Natwest study reveals top financial scams of 2023; finds seven in 10 targeted by scams in last 12 months – IEEE comments

NatWest has today (17 October) released new research of 2,000 Brits*, in conjunction with its own data, revealing that more than seven in 10 adults have been targeted by financial scammers in the last 12 months, most commonly through phishing scams (37%), where fraudsters use fake emails, calls, messages or websites that seem legitimate to try to elicit personal or financial information.

The study found that 61 percent of Brits agreed that digital scams are now more prevalent than real life scams, such as people coming to the door asking for money. 8 in 10 of those polled are concerned that impersonation fraud may become harder to detect in the next five years because of the rise in AI. Indeed, nearly a fifth (18%) of people said they had replied to a message from an impersonator in the past, initially believing it was from a friend or family member.


Kevin Curran, IEEE senior member and professor of cybersecurity at Ulster university, offers the following comment on the issue of phishing attacks, the use of AI and the best practice to avoid being caught out by attackers:

“Phishing attacks remain a big problem. Many are designed to be effective in these environments by targeting large numbers of people with finance or bill related claims. These attacks use tailored techniques, dynamic websites, and regularly update the methods used. The result is a series of attacks that have an alarmingly high success rate, yet a relatively low detection rate. It’s important to be cautious – unsolicited communications that ask for data or refer to pages asking for personal data should be carefully checked.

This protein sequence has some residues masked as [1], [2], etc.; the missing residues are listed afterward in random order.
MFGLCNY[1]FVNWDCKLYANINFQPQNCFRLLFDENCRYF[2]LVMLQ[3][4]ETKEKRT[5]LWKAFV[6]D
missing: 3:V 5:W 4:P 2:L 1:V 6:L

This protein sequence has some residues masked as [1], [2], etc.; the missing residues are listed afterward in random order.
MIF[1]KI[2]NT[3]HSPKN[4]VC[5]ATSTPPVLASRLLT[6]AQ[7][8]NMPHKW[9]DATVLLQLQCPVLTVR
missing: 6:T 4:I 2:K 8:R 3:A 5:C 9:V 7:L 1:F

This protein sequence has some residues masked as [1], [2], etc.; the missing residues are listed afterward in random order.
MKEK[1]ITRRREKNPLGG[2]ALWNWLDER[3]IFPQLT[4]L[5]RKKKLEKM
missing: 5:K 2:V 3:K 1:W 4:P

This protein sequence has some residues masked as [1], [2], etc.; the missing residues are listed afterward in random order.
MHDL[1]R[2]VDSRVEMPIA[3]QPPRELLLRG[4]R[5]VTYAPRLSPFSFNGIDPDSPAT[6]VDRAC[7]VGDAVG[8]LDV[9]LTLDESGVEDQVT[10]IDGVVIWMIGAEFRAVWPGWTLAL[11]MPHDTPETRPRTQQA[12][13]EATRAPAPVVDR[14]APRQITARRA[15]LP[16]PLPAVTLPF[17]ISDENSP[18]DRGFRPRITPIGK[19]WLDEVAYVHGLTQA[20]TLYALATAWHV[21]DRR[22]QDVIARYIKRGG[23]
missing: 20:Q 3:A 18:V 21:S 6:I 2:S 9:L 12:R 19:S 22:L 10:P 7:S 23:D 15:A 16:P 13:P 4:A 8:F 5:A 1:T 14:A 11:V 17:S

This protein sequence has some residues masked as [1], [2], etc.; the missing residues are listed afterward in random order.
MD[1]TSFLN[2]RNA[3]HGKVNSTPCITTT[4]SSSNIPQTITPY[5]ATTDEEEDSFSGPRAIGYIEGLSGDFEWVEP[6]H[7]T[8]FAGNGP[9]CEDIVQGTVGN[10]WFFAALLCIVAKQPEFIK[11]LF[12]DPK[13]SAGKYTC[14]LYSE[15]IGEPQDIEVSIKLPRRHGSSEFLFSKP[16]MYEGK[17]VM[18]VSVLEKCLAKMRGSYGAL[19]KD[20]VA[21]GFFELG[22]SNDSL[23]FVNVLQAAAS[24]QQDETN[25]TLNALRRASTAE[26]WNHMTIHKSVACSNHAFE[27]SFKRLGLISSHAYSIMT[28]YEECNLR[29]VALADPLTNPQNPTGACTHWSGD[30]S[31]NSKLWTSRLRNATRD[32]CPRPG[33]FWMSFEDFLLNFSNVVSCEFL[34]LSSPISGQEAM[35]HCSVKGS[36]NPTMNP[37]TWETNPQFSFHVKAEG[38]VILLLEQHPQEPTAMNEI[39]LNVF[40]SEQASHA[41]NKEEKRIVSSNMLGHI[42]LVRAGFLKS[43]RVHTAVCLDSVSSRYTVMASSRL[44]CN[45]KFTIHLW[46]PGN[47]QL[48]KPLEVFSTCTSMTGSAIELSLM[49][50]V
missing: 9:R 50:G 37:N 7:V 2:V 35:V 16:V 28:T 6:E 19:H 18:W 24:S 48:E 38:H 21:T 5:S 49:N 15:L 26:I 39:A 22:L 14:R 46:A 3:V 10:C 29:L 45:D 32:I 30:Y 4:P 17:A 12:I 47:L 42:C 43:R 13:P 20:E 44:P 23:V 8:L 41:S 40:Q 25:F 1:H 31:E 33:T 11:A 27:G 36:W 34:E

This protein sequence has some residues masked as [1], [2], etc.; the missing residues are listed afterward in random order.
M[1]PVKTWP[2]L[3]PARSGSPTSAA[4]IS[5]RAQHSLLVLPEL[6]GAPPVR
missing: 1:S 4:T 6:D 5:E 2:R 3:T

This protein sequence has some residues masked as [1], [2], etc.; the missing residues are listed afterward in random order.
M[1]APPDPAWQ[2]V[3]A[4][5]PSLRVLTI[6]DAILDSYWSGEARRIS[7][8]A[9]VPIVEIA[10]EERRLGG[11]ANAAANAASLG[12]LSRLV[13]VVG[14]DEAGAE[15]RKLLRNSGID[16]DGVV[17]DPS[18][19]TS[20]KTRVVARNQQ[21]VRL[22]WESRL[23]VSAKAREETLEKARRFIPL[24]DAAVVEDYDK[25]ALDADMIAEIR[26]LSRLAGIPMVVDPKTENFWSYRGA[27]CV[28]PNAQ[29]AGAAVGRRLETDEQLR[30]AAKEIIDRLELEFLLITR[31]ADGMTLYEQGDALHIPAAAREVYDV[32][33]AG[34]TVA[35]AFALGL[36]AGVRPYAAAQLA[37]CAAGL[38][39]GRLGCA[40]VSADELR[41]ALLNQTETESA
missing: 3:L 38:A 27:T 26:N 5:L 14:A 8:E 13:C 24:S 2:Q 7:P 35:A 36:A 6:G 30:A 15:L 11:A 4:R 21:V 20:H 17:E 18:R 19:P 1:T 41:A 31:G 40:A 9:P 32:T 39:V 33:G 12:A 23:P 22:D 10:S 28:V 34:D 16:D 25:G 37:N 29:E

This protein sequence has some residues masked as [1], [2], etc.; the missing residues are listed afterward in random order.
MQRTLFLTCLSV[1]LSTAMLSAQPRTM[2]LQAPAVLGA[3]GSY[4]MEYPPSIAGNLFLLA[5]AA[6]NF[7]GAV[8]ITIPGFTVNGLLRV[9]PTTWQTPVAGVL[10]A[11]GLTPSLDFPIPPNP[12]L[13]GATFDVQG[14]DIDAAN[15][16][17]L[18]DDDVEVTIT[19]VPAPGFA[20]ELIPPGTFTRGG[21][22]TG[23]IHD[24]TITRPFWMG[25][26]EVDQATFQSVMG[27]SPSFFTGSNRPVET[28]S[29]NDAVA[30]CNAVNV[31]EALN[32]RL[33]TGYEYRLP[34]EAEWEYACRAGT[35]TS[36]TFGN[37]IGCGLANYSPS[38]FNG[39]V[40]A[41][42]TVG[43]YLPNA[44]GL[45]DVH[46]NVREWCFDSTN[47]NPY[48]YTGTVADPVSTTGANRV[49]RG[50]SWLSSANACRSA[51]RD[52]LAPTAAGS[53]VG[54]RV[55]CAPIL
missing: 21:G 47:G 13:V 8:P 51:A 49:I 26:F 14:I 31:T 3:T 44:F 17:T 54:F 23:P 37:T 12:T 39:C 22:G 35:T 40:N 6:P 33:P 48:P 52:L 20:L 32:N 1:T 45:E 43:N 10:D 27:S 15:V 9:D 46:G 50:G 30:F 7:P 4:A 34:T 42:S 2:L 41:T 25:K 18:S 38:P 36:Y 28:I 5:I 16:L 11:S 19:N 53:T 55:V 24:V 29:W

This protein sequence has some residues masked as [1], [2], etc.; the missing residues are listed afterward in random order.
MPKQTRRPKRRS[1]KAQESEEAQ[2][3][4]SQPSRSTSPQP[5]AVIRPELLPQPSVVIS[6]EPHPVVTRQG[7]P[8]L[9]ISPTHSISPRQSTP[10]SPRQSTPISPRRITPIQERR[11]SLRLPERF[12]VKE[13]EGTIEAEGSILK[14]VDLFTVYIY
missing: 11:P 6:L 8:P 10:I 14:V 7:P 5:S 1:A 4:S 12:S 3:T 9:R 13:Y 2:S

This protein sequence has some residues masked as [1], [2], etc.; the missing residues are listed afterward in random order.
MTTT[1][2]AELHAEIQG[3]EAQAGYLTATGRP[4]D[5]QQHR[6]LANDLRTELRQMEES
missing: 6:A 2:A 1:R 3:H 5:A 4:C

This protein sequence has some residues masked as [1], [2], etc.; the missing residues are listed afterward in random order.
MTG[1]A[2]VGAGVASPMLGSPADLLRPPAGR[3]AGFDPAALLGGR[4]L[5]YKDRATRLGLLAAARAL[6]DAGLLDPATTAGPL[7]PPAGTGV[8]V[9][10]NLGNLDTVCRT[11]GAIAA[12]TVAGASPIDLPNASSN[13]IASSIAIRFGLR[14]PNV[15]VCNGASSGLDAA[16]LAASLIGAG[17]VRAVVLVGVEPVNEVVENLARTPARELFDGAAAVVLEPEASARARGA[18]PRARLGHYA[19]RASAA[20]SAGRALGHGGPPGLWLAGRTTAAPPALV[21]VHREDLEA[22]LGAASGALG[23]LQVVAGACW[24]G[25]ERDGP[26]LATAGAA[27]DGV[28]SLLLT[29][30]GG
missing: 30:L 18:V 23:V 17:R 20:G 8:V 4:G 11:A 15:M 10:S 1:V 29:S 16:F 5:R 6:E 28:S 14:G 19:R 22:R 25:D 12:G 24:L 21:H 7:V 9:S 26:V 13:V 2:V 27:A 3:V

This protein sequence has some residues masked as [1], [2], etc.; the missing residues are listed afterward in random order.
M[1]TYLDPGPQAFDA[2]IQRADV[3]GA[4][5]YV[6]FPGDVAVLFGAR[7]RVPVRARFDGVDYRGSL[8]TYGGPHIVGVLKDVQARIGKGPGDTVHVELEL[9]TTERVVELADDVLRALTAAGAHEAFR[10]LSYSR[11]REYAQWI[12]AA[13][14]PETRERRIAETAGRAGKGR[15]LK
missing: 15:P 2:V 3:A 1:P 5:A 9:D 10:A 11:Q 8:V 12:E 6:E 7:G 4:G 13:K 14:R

“Increasing the risk of phishing scams is the use of AI. ChatGPT could be used to write phishing emails without typos, given its real-time intelligent responses in many scenarios. This is a crucial point because, as the study shows, phishing scams are still the number one attack vector in the last 12 months. Typos in traditional phishing emails is one of the key indicators of spam but ChatGPT could suddenly clean up this aspect for the scammers. Generative AI can also be used to create keyloggers and there are even examples already of ChatGPT being asked to write malware. It could also be used in various scam situations where people are fooled into thinking they are communicating with a real-world authentic person.

“It is best practice to avoid clicking on links or downloading attachments from suspicious emails altogether. For those who are concerned that they have been caught out by the attackers, they should review online accounts regularly – this helps to flag signs of fraud or rogue charges. Banks are good at spotting fraud, however it’s also up to the individual to spot fraud on their account.”


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Lisa Baker is the Editor of Always Finance, and writes about Business, Finance Technology and Healthcare. Lisa is also the owner of Need to See IT Publishing.